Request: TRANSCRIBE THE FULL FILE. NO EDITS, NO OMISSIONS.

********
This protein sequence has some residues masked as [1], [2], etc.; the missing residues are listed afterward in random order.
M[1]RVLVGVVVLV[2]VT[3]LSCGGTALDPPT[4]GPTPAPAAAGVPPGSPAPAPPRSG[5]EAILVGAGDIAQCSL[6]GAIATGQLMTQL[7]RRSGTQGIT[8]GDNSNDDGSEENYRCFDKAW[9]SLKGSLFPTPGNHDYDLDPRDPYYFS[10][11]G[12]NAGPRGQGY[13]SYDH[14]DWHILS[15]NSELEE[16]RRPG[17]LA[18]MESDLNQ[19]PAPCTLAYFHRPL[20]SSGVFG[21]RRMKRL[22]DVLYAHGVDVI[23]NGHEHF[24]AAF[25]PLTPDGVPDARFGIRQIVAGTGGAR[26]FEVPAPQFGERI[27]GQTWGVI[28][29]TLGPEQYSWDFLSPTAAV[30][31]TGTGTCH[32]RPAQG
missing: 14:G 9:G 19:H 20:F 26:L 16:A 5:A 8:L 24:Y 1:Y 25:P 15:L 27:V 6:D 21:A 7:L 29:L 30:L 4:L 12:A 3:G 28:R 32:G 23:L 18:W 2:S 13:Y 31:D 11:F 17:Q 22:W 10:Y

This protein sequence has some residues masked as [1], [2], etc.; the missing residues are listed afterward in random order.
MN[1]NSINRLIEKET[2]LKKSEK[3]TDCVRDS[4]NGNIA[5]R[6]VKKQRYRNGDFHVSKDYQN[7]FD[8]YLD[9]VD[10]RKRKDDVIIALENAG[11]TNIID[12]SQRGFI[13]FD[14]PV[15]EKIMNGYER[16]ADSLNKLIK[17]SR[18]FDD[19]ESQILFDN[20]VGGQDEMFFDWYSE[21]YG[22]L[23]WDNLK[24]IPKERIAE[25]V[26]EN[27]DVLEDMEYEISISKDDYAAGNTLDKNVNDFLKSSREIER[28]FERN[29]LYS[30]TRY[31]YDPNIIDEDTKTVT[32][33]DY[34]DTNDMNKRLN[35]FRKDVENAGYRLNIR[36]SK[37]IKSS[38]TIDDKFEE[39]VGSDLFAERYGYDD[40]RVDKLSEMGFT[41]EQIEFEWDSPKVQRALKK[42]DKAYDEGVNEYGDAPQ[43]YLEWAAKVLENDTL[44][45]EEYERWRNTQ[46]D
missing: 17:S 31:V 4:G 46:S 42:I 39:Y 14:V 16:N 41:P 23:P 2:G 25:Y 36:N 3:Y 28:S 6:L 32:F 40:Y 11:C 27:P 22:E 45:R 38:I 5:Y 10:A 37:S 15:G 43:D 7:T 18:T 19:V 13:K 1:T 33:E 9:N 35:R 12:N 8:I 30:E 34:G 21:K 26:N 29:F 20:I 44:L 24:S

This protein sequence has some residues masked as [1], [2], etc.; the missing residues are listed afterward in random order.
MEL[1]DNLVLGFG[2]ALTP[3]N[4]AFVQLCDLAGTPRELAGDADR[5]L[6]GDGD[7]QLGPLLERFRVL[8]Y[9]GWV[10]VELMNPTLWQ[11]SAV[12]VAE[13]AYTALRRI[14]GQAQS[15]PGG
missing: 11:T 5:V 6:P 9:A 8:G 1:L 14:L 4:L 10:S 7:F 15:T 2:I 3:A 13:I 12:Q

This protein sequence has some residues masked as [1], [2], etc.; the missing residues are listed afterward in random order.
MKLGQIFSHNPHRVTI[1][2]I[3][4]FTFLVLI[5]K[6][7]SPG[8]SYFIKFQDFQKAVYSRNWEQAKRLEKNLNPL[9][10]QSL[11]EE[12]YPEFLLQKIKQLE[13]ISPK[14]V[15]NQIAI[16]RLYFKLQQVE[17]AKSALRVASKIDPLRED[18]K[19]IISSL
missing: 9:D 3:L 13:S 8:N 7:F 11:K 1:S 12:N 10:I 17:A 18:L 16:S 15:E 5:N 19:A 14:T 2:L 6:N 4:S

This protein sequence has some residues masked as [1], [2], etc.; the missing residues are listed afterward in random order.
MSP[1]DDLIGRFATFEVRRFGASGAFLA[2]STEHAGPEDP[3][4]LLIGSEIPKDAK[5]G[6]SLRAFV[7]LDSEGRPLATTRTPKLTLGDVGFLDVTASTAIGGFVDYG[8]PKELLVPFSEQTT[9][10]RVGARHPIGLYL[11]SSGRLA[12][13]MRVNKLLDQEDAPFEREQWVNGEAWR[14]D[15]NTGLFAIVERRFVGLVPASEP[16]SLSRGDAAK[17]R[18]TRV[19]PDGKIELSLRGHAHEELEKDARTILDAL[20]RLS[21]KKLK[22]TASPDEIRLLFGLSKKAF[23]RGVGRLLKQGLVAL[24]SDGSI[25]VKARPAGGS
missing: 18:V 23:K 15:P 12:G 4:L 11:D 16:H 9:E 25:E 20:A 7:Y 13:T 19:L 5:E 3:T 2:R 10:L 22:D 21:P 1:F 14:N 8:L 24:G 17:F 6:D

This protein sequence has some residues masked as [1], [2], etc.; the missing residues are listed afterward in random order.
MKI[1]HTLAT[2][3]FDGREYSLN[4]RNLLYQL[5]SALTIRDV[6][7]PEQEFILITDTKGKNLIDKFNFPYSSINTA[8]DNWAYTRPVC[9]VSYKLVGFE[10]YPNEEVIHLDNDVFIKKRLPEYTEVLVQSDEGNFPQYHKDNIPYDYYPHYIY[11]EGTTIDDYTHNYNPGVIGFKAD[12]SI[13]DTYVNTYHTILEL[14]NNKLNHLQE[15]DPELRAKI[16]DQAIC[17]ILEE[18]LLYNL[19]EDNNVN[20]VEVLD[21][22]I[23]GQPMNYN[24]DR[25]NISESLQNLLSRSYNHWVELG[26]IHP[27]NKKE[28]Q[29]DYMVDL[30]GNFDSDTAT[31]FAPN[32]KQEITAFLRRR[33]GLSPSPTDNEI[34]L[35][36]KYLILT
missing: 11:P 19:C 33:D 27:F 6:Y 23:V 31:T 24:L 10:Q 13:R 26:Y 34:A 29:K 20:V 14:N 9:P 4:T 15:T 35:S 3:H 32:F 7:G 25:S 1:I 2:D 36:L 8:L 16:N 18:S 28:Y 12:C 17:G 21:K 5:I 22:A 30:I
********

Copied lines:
This protein sequence has some residues masked as [1], [2], etc.; the missing residues are listed afterward in random order.
M[1]RVLVGVVVLV[2]VT[3]LSCGGTALDPPT[4]GPTPAPAAAGVPPGSPAPAPPRSG[5]EAILVGAGDIAQCSL[6]GAIATGQLMTQL[7]RRSGTQGIT[8]GDNSNDDGSEENYRCFDKAW[9]SLKGSLFPTPGNHDYDLDPRDPYYFS[10][11]G[12]NAGPRGQGY[13]SYDH[14]DWHILS[15]NSELEE[16]RRPG[17]LA[18]MESDLNQ[19]PAPCTLAYFHRPL[20]SSGVFG[21]RRMKRL[22]DVLYAHGVDVI[23]NGHEHF[24]AAF[25]PLTPDGVPDARFGIRQIVAGTGGAR[26]FEVPAPQFGERI[27]GQTWGVI[28][29]TLGPEQYSWDFLSPTAAV[30][31]TGTGTCH[32]RPAQG
missing: 14:G 9:G 19:H 20:F 26:L 16:A 5:A 8:L 24:Y 1:Y 25:P 15:L 27:V 6:D 21:A 7:L 29:L 30:L 4:L 12:A 3:G 28:R 32:G 23:L 18:W 2:S 13:Y 31:D 11:F 17:Q 22:W 10:Y

This protein sequence has some residues masked as [1], [2], etc.; the missing residues are listed afterward in random order.
MN[1]NSINRLIEKET[2]LKKSEK[3]TDCVRDS[4]NGNIA[5]R[6]VKKQRYRNGDFHVSKDYQN[7]FD[8]YLD[9]VD[10]RKRKDDVIIALENAG[11]TNIID[12]SQRGFI[13]FD[14]PV[15]EKIMNGYER[16]ADSLNKLIK[17]SR[18]FDD[19]ESQILFDN[20]VGGQDEMFFDWYSE[21]YG[22]L[23]WDNLK[24]IPKERIAE[25]V[26]EN[27]DVLEDMEYEISISKDDYAAGNTLDKNVNDFLKSSREIER[28]FERN[29]LYS[30]TRY[31]YDPNIIDEDTKTVT[32][33]DY[34]DTNDMNKRLN[35]FRKDVENAGYRLNIR[36]SK[37]IKSS[38]TIDDKFEE[39]VGSDLFAERYGYDD[40]RVDKLSEMGFT[41]EQIEFEWDSPKVQRALKK[42]DKAYDEGVNEYGDAPQ[43]YLEWAAKVLENDTL[44][45]EEYERWRNTQ[46]D
missing: 17:S 31:V 4:G 46:S 42:I 39:Y 14:V 16:N 41:P 23:P 2:G 25:Y 36:N 3:Y 28:S 6:L 32:F 40:Y 11:C 27:P 22:E 45:R 38:I 5:Y 10:A 37:S 15:G 43:D 7:T 18:T 19:V 13:K 1:T 33:E 9:N 35:R 12:N 8:I 30:E 34:G 21:K 26:N 29:F 20:I 44:L 24:S

This protein sequence has some residues masked as [1], [2], etc.; the missing residues are listed afterward in random order.
MEL[1]DNLVLGFG[2]ALTP[3]N[4]AFVQLCDLAGTPRELAGDADR[5]L[6]GDGD[7]QLGPLLERFRVL[8]Y[9]GWV[10]VELMNPTLWQ[11]SAV[12]VAE[13]AYTALRRI[14]GQAQS[15]PGG
missing: 11:T 5:V 6:P 9:A 8:G 1:L 14:L 4:L 10:S 7:F 15:T 2:I 3:A 13:I 12:Q

This protein sequence has some residues masked as [1], [2], etc.; the missing residues are listed afterward in random order.
MKLGQIFSHNPHRVTI[1][2]I[3][4]FTFLVLI[5]K[6][7]SPG[8]SYFIKFQDFQKAVYSRNWEQAKRLEKNLNPL[9][10]QSL[11]EE[12]YPEFLLQKIKQLE[13]ISPK[14]V[15]NQIAI[16]RLYFKLQQVE[17]AKSALRVASKIDPLRED[18]K[19]IISSL
missing: 9:D 3:L 13:S 8:N 7:F 11:K 1:S 12:N 10:I 17:A 18:L 16:S 15:E 5:N 19:A 14:T 2:L 6:N 4:S

This protein sequence has some residues masked as [1], [2], etc.; the missing residues are listed afterward in random order.
MSP[1]DDLIGRFATFEVRRFGASGAFLA[2]STEHAGPEDP[3][4]LLIGSEIPKDAK[5]G[6]SLRAFV[7]LDSEGRPLATTRTPKLTLGDVGFLDVTASTAIGGFVDYG[8]PKELLVPFSEQTT[9][10]RVGARHPIGLYL[11]SSGRLA[12][13]MRVNKLLDQEDAPFEREQWVNGEAWR[14]D[15]NTGLFAIVERRFVGLVPASEP[16]SLSRGDAAK[17]R[18]TRV[19]PDGKIELSLRGHAHEELEKDARTILDAL[20]RLS[21]KKLK[22]TASPDEIRLLFGLSKKAF[23]RGVGRLLKQGLVAL[24]SDGSI[25]VKARPAGGS
missing: 18:V 23:K 15:P 12:G 4:L 11:D 16:H 9:E 25:E 20:A 7:Y 13:T 19:L 5:E 3:T 2:R 10:L 22:D 21:P 1:F 14:N 8:L 24:G 17:F 6:D

This protein sequence has some residues masked as [1], [2], etc.; the missing residues are listed afterward in random order.
MKI[1]HTLAT[2][3]FDGREYSLN[4]RNLLYQL[5]SALTIRDV[6][7]PEQEFILITDTKGKNLIDKFNFPYSSINTA[8]DNWAYTRPVC[9]VSYKLVGFE[10]YPNEEVIHLDNDVFIKKRLPEYTEVLVQSDEGNFPQYHKDNIPYDYYPHYIY[11]EGTTIDDYTHNYNPGVIGFKAD[12]SI[13]DTYVNTYHTILEL[14]NNKLNHLQE[15]DPELRAKI[16]DQAIC[17]ILEE[18]LLYNL[19]EDNNVN[20]VEVLD[21][22]I[23]GQPMNYN[24]DR[25]NISESLQNLLSRSYNHWVELG[26]IHP[27]NKKE[28]Q[29]DYMVDL[30]GNFDSDTAT[31]FAPN[32]KQEITAFLRRR[33]GLSPSPTDNEI[34]L[35][36]KYLILT
missing: 11:P 19:C 33:D 27:F 6:Y 23:V 31:T 24:L 10:Q 13:R 26:Y 34:A 29:K 20:V 14:N 9:P 4:T 15:T 35:S 3:H 32:F 7:G 25:S 1:I 2:D 36:L 8:L 16:N 18:S 28:Y 12:C 17:G 21:K 5:I 22:A 30:I